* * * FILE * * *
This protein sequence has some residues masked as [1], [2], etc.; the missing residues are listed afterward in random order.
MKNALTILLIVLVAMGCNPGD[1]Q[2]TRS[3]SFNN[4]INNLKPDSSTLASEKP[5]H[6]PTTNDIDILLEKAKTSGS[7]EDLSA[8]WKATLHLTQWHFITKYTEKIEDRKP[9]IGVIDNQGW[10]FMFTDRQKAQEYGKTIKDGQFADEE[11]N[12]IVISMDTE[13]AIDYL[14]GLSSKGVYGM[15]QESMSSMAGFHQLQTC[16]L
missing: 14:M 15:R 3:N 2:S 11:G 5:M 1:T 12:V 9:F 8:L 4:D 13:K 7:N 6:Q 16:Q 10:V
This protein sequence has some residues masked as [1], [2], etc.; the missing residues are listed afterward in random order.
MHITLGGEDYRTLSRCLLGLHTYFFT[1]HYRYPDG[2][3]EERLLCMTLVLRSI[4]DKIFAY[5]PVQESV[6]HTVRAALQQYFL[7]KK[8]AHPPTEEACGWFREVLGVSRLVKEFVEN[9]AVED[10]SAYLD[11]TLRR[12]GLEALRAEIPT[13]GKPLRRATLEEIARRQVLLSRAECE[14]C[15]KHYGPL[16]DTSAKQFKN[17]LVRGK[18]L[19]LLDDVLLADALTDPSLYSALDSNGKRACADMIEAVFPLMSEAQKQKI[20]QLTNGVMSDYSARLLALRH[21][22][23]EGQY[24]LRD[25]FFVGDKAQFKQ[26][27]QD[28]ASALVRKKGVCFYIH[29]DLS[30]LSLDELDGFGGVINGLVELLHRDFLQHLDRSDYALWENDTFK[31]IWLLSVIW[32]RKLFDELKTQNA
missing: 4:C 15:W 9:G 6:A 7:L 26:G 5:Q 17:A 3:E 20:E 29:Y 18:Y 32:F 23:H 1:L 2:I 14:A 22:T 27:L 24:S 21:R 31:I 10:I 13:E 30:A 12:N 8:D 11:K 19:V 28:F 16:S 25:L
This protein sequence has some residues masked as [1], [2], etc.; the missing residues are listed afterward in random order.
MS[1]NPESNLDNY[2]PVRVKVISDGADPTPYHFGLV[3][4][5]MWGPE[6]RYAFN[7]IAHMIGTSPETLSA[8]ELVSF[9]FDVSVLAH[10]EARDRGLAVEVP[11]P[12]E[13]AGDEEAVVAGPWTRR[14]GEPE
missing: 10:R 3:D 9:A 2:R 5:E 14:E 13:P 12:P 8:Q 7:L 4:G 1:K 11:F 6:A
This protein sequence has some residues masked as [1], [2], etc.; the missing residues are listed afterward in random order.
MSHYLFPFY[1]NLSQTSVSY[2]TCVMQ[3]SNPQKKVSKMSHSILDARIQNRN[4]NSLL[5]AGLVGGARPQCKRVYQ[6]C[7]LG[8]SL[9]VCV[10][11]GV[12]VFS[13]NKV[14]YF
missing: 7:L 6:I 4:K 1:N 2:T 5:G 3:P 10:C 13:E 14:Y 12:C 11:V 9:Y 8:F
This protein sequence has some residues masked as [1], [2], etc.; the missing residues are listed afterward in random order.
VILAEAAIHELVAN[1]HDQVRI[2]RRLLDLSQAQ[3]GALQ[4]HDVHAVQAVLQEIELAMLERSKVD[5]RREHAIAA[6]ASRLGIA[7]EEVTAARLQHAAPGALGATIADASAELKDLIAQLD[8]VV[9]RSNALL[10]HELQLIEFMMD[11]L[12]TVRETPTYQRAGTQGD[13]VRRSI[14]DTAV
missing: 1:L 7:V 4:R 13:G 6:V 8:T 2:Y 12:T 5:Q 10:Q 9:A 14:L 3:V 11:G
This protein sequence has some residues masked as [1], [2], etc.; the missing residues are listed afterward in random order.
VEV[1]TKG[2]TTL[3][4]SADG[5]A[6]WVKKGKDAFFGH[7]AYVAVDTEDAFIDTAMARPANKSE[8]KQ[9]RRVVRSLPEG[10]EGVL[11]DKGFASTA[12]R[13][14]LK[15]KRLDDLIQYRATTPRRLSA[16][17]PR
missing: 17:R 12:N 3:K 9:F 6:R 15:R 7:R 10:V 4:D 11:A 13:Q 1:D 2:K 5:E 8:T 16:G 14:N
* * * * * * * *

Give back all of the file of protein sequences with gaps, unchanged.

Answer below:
This protein sequence has some residues masked as [1], [2], etc.; the missing residues are listed afterward in random order.
MKNALTILLIVLVAMGCNPGD[1]Q[2]TRS[3]SFNN[4]INNLKPDSSTLASEKP[5]H[6]PTTNDIDILLEKAKTSGS[7]EDLSA[8]WKATLHLTQWHFITKYTEKIEDRKP[9]IGVIDNQGW[10]FMFTDRQKAQEYGKTIKDGQFADEE[11]N[12]IVISMDTE[13]AIDYL[14]GLSSKGVYGM[15]QESMSSMAGFHQLQTC[16]L
missing: 14:M 15:R 3:N 2:S 11:G 5:M 1:T 12:V 9:F 8:L 4:D 13:K 7:N 6:Q 16:Q 10:V
This protein sequence has some residues masked as [1], [2], etc.; the missing residues are listed afterward in random order.
MHITLGGEDYRTLSRCLLGLHTYFFT[1]HYRYPDG[2][3]EERLLCMTLVLRSI[4]DKIFAY[5]PVQESV[6]HTVRAALQQYFL[7]KK[8]AHPPTEEACGWFREVLGVSRLVKEFVEN[9]AVED[10]SAYLD[11]TLRR[12]GLEALRAEIPT[13]GKPLRRATLEEIARRQVLLSRAECE[14]C[15]KHYGPL[16]DTSAKQFKN[17]LVRGK[18]L[19]LLDDVLLADALTDPSLYSALDSNGKRACADMIEAVFPLMSEAQKQKI[20]QLTNGVMSDYSARLLALRH[21][22][23]EGQY[24]LRD[25]FFVGDKAQFKQ[26][27]QD[28]ASALVRKKGVCFYIH[29]DLS[30]LSLDELDGFGGVINGLVELLHRDFLQHLDRSDYALWENDTFK[31]IWLLSVIW[32]RKLFDELKTQNA
missing: 4:C 15:W 9:G 6:A 7:L 26:G 5:Q 17:A 3:E 20:E 29:Y 18:Y 32:F 23:H 1:L 2:I 14:A 22:T 27:L 24:S 21:R 31:I 10:I 13:E 30:A 12:N 8:D 11:K 19:V 28:F 16:S 25:L
This protein sequence has some residues masked as [1], [2], etc.; the missing residues are listed afterward in random order.
MS[1]NPESNLDNY[2]PVRVKVISDGADPTPYHFGLV[3][4][5]MWGPE[6]RYAFN[7]IAHMIGTSPETLSA[8]ELVSF[9]FDVSVLAH[10]EARDRGLAVEVP[11]P[12]E[13]AGDEEAVVAGPWTRR[14]GEPE
missing: 10:R 3:D 9:A 2:R 5:E 14:E 13:P 12:P 8:Q 7:L 4:G 1:K 11:F 6:A
This protein sequence has some residues masked as [1], [2], etc.; the missing residues are listed afterward in random order.
MSHYLFPFY[1]NLSQTSVSY[2]TCVMQ[3]SNPQKKVSKMSHSILDARIQNRN[4]NSLL[5]AGLVGGARPQCKRVYQ[6]C[7]LG[8]SL[9]VCV[10][11]GV[12]VFS[13]NKV[14]YF
missing: 7:L 6:I 4:K 1:N 2:T 5:G 3:P 10:C 13:E 14:Y 12:C 11:V 9:Y 8:F
This protein sequence has some residues masked as [1], [2], etc.; the missing residues are listed afterward in random order.
VILAEAAIHELVAN[1]HDQVRI[2]RRLLDLSQAQ[3]GALQ[4]HDVHAVQAVLQEIELAMLERSKVD[5]RREHAIAA[6]ASRLGIA[7]EEVTAARLQHAAPGALGATIADASAELKDLIAQLD[8]VV[9]RSNALL[10]HELQLIEFMMD[11]L[12]TVRETPTYQRAGTQGD[13]VRRSI[14]DTAV
missing: 1:L 7:V 4:R 13:G 6:V 8:T 2:Y 12:T 5:Q 10:Q 9:A 14:L 3:V 11:G
This protein sequence has some residues masked as [1], [2], etc.; the missing residues are listed afterward in random order.
VEV[1]TKG[2]TTL[3][4]SADG[5]A[6]WVKKGKDAFFGH[7]AYVAVDTEDAFIDTAMARPANKSE[8]KQ[9]RRVVRSLPEG[10]EGVL[11]DKGFASTA[12]R[13][14]LK[15]KRLDDLIQYRATTPRRLSA[16][17]PR
missing: 17:R 12:N 3:K 9:F 6:R 15:R 7:R 10:V 4:D 11:A 13:Q 1:D 2:K 5:E 8:T 16:G 14:N